Inflated market could benefit Pirates

Team feels wildness of free agency will enhance value of trade pieces

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As Major League Baseball's outrageous offseason of spending hits fresh peaks almost daily, the Pirates -- silent as can be -- appear to be no more than an afterthought.

And it just might stay that way.

Or not.

Ask general manager Dave Littlefield, and he still recites a wish list for a left-handed power hitter to play first base or right field, a right-handed starting pitcher, a right-handed reliever, a long reliever and a backup middle infielder.

He does allow that the power hitter, the most valuable of those commodities, probably will have to come through trade. But he firmly rejects the notion that the Pirates cannot be players in this manic environment for player acquisition.

To the contrary, Littlefield points out -- and it is a difficult view to dispute -- that the players he can trade are made more valuable with each signing that sends the free-agent market deeper into orbit.

"Sure, it's going to help us," Littlefield said. "You've got to go someplace to get players. If the free-agent market gets expensive, you would think, in general, that the trade market would increase, as well, as far as value."

Asked if he might be put off by the free-agent market, he replied, "No. It's just something you have to be aware of, to put your strategies together to acquire what you need relative to your resources."

So, what is going on with the Pirates' offseason?

For the most part, it seems, not a whole lot yet.

One agent who represents a player in the Pirates' power-hitting mold was asked if he had heard from the team and answered, "Pittsburgh? Not this year."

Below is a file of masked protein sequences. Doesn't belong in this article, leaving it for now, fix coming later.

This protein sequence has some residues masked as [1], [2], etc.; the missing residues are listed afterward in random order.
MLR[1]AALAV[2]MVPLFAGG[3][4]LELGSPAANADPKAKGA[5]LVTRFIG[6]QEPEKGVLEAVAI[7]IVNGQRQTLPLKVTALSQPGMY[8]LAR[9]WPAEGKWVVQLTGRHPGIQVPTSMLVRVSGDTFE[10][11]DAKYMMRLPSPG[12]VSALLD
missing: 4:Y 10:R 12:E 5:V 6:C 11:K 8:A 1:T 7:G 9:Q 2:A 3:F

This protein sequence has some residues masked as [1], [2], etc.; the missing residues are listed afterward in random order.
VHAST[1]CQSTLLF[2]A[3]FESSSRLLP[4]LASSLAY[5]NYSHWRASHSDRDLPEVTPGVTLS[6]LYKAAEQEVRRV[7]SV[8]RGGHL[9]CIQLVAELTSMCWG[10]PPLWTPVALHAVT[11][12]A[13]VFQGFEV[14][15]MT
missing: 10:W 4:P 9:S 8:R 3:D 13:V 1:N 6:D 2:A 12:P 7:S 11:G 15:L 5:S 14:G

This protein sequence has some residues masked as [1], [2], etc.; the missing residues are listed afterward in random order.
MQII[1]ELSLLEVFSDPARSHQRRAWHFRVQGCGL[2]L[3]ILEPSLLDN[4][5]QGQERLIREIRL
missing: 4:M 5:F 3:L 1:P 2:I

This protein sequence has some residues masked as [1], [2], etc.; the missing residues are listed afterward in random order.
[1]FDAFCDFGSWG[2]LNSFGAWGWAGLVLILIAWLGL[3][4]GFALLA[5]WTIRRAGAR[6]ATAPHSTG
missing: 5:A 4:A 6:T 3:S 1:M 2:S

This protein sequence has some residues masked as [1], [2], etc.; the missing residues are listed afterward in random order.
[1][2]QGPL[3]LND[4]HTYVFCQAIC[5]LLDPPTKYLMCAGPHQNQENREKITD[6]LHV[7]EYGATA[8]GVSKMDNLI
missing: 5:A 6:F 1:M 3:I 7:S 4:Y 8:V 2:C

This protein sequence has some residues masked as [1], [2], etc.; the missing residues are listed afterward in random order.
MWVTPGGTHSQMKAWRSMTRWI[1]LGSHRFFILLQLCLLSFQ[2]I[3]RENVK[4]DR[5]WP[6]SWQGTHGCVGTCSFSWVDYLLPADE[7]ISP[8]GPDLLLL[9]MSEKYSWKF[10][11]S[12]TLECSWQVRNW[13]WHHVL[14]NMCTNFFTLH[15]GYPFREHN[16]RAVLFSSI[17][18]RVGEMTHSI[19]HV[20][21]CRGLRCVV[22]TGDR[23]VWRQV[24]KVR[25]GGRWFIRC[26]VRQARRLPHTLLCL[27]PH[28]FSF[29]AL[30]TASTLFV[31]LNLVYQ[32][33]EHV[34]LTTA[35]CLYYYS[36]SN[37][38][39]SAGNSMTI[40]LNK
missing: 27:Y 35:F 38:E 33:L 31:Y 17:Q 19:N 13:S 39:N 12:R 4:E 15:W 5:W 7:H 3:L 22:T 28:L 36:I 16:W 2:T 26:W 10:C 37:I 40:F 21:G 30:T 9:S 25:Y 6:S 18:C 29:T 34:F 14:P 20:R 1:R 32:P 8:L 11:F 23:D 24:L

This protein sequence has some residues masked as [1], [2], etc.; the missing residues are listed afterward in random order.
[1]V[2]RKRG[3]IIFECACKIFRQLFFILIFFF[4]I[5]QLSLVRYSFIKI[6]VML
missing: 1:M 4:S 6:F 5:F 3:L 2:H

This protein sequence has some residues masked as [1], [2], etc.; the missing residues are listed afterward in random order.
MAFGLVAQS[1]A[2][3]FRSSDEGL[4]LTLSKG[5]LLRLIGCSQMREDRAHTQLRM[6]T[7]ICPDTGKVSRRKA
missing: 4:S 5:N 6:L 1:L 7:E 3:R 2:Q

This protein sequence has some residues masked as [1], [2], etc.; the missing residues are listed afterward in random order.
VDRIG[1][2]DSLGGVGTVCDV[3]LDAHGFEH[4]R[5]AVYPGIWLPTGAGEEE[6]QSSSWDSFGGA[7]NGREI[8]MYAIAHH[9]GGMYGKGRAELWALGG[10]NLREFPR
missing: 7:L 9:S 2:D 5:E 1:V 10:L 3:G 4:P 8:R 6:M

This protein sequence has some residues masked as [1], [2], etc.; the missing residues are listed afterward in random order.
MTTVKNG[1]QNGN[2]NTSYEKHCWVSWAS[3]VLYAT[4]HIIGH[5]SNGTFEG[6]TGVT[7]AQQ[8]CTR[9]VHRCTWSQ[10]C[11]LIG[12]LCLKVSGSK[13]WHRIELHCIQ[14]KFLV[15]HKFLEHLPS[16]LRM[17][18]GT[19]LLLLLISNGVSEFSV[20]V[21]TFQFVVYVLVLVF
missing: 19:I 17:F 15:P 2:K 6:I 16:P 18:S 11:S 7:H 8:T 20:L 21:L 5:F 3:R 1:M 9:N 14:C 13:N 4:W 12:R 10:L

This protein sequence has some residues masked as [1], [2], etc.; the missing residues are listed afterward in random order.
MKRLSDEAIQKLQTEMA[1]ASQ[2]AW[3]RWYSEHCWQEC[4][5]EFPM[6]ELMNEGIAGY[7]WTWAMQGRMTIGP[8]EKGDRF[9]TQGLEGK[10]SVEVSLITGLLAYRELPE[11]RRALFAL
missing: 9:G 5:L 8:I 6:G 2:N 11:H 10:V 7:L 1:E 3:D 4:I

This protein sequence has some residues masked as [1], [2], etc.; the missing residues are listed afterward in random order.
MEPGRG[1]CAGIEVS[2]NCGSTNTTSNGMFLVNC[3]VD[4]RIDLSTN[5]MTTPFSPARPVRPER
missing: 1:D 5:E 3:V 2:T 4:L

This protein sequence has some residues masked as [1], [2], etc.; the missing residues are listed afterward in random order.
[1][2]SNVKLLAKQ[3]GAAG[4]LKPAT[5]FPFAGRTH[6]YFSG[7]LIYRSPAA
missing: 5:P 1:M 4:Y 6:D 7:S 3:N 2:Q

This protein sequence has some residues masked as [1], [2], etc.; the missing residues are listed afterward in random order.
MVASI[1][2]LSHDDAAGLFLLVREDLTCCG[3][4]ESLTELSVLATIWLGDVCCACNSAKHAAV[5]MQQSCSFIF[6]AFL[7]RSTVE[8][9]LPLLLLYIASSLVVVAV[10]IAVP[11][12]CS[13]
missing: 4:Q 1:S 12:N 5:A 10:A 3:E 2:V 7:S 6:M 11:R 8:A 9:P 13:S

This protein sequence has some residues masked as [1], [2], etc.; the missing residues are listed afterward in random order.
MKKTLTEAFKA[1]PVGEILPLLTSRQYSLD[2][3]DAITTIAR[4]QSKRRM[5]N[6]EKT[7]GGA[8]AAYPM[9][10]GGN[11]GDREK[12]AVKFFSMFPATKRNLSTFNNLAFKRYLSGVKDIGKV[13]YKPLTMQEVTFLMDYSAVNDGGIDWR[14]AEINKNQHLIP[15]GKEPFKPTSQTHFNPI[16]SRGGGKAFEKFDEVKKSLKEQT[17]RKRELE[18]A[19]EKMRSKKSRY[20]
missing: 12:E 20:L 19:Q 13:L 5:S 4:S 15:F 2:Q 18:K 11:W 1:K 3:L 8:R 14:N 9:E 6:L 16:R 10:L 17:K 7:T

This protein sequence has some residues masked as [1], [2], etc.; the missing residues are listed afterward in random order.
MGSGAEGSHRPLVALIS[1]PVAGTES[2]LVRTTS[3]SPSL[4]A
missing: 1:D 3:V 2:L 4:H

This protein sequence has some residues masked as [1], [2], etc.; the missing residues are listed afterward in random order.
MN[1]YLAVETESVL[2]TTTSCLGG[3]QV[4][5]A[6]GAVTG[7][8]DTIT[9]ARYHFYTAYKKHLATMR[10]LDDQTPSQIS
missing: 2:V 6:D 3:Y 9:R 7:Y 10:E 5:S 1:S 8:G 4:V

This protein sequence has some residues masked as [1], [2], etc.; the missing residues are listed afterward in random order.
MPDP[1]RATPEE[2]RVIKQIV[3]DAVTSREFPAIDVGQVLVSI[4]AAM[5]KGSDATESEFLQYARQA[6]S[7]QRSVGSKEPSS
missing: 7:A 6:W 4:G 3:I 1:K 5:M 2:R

Another agent who spoke to three general managers in the past week said the Pirates are not coming up in trade talks, either.

That could change, though, particularly in regard to the power hitter, as the Pirates are believed to be narrowing their focus to a handful of possible trade targets.

One slugger they have discussed internally is the Cincinnati Reds' Adam Dunn, who owns one of the game's most potent bats when he makes contact. Despite a .234 average and 194 strikeouts, Dunn, 26, had 40 home runs -- his third season in a row of 40-plus -- along with 92 RBIs.

But it appears unlikely that the Pirates will go this route, partly because Dunn would make $10.5 million next season, partly because they sound reluctant to add strikeouts to a team that ranked fourth in the National League in that category last season.

Littlefield was asked how heavily strikeouts will be weighed in his choice and replied: "I'd say we have a fair amount of strikeouts in our lineup, and I'd like to have someone with less strikeouts who gets on base, ideally. But you have to deal with what's available."

Another player the Pirates are considering is the Colorado Rockies' Brad Hawpe, 26, who can play right field or first base. He is coming off his first full season, one in which he batted .293 with 22 home runs and 84 RBIs. He also showed a good eye in drawing 73 walks, helping boost his on-base percentage to .383.